“Carbon dioxide can be used to grow things, but you need to find a way of growing things very quickly and differently. It might be food or algae or other biomass feedstock,” he continues. “What is grown as food or feedstock can also feed back into a bio-refinery. A bio refinery can make most of the things that an oil refinery can make using biological feedstocks. Once everything has been extracted and used, the end waste can be processed for use as fertilizer and fed back into plant growing, and recycle the water drained from it.”
There are also gasification projects going at the centre, alongside algae and plant growing projects in the industry and biotechnology activity. “We've also got our bio refinery and a centre that is working on better methods of anaerobic digestion. Because all of these are room temperature biological processes, they are quite slow, which is a problem. They cover massive areas, but they don't move very fast.”
Integration is key
Hillier says that while these technologies on the industrial level are the groundwork, that is only the start of a self-sustainable city. The next step is looking at how everything would impact retail and transport. Monitoring, sensing, lighting and low energy consumption become quite important.
“You have to look at how to use things in a different way to get the most out of them and it starts from the bottom to the top, not the top down. How are things manufactured to begin with, not ‘are we using solar power on the rooftop?’ That is good, but if the chain of waste and pollution is going on from the initial level, it is only a bandage on a festering wound below.” The answer to total sustainability, he says, has to come from the first step in any process, and feed all the way through all the steps to actually work.
While many groups are working on one or more steps in the area of sustainable processes or renewable energy, they tend to be encapsulated only in their own process whatever that may be. Most do not think about other processes, other than they are competitive. It is very compartmentalised.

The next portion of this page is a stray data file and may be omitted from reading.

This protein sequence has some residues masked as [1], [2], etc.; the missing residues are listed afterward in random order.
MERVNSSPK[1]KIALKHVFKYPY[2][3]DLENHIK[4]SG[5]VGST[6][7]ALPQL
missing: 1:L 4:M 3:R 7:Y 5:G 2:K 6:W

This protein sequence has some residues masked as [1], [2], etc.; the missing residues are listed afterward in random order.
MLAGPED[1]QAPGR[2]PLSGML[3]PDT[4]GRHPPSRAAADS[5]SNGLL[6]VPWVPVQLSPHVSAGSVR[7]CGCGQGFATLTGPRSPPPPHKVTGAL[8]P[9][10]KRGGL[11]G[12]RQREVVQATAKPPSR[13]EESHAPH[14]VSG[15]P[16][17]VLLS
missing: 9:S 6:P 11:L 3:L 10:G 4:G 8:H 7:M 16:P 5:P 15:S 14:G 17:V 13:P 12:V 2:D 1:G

“To try to reach all areas, we have levels of interaction. Private companies come to us for projects and there are companies in the UK that work in collaborative R&D, where we do feasibility studies that prove their different stages of a project. We are nine years old with 60 million pounds of assets now so we are getting a track record. The UK also has what is called ‘the manufacturing landscape’ which is all about manufacturing competency, improved processes and overall sustainability,” Hillier says.
Vision for the future
Hillier says CPI's focus will continue to be on process innovation across all types of technologies, taking in anything that is processed; electronics, food, energy, biological. “When talking about cities it is about how do all the processes work, regardless of the industry. Plus, how does the city work? How do you move things around? How do you use and recycle energy efficiently? Energy is a fantastic hook, but it is about total recycling all areas,” he says.
“We help to bring more efficient products to markets and we help companies use more efficient processes. We work upstream. All processes must be in place first to lead to completely self-sustainable cities one day.”
He adds: “The challenge is how to replace the existing with new technology. This can't be done overnight. It is the regulators and how people react to it, so developing the technology is only a part of it. You can develop many types of technologies but it's always about how they will interact with each other.”
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About: Joyce Laird has an extensive background writing about the electronics industry; semiconductor development, R&D, wafer/foundry/IP and device integration into high density circuit designs.